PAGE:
» 2018

Defense verdict in employment-discrimination case reversed

Mateen-Bradford v. City of Compton (Cal. Ct. App., Apr. 17, 2018, No. B276236) 2018 WL 1804926 Obtained reversal of defense verdict based on defect in special-verdict form; reversal of the judgment also vacated a $200,000 award against the plaintiff for fees and costs; on retrial the plaintiff prevailed, winning a $600,000 verdict, with fee motions now pending. Read More

New-trial order reversed and original $4.5 million products-liability judgment reinstated and affirmed

Warner v. Wright Medical Technology, Inc. (Cal. Ct. App., Mar. 6, 2018) Obtained reversal of new-trial order remitting $4 million verdict for plaintiff to $875,000 and $500,000 loss-of-consortium claim for spouse to $150,000; original $4.5 million total judgment reinstated and affirmed. Read More

$7 million personal-injury judgment affirmed

Dunlap v. Folsom Lake Ford (Cal. Ct. App., Mar. 2, 2018) Prod.Liab.Rep. (CCH) P 20298, review denied (May 23, 2018) Affirmance of $7 million products-liability judgment for plaintiff injured in negligently-serviced automobile that rolled over. Read More

Landmark personal-injury-damages decision; $3.6 million judgment affirmed

Pebley v. Santa Clara Organics, LLC (2018) 22 Cal.App.5th 1266 [232 Cal.Rptr.3d 404], review denied (Aug. 8, 2018) Obtained affirmance of $3.6 million personal-injury award to plaintiff. Holds that injured plaintiff’s recovery of medical expenses is not limited to what the plaintiff’s insurer would have paid if the plaintiff had received care through insurance instead of from medical providers working on a lien. Rather, for the purposes of proving medical expenses at trial, a plaintiff who does not treat through his/her insurance should be considered “non-insured” and treated as if uninsured. The court rejected the defense argument that medical charges from providers who treat on a lien are inherently excessive because they exceed what health insurers would pay their preferred providers for similar treatment. In the Supreme Court, the defense bar and insurance industry filed over 20 amicus requests seeking review or depublication of the decision. The Supreme Court denied review and left the opinion published. Read More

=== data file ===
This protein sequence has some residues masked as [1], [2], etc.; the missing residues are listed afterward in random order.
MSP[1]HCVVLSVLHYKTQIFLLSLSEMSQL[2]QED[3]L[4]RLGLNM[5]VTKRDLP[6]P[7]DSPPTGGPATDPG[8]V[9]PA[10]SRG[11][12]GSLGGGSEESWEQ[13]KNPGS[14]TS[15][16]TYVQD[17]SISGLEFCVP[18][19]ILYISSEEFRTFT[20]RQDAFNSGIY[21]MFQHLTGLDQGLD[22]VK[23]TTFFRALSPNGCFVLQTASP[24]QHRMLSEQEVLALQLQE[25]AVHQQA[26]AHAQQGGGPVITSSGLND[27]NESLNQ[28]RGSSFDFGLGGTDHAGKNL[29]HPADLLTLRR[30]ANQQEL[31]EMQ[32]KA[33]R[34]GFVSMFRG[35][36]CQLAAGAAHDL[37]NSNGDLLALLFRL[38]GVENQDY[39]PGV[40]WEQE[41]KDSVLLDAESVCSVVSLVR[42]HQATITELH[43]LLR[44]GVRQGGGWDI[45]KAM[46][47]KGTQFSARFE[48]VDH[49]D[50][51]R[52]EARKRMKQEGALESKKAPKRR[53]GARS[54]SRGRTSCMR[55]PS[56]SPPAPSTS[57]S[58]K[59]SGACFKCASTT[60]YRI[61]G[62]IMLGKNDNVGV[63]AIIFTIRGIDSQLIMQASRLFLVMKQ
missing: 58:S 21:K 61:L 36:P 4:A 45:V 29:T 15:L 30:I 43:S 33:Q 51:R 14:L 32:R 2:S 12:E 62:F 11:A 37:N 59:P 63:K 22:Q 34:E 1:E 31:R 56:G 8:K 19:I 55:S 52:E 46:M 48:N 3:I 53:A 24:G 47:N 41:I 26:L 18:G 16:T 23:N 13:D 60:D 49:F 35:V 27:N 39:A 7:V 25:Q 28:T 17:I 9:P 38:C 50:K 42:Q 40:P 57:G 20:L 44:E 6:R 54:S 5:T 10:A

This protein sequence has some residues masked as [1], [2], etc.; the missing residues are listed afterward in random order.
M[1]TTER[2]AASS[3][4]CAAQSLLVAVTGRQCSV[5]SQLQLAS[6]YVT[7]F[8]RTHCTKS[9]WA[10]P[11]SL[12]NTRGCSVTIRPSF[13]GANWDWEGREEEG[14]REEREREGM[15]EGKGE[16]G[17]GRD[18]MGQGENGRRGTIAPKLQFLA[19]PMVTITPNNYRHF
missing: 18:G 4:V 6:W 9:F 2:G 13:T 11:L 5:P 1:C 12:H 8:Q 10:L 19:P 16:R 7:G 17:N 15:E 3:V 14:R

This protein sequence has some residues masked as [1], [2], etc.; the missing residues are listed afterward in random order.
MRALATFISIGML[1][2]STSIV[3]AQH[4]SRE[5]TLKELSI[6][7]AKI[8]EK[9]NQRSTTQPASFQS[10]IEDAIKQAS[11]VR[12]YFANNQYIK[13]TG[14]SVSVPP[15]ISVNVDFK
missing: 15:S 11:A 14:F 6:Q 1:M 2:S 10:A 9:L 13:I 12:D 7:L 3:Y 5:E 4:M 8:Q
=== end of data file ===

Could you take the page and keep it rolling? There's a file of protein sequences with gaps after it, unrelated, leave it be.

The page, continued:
Landmark insurance-coverage decision

Liberty Surplus Ins. Corp. v. Ledesma & Meyer Construction Co. (2018) 5 Cal.5th 216 [233 Cal.Rptr.3d 487, 418 P.3d 400], as modified (July 25, 2018) Holds that the intentional conduct of an employee did not preclude potential coverage for employer on claims against it for negligent hiring and supervision. Clarifies that policies that promise coverage for “accidents” provide coverage for negligent conduct, because “accidents” are a subset of “negligence.” Rejects prevailing view in the California appellate courts and the Ninth Circuit that the unintended consequences of the insured’s intentional acts can never qualify as an “accident.” Read More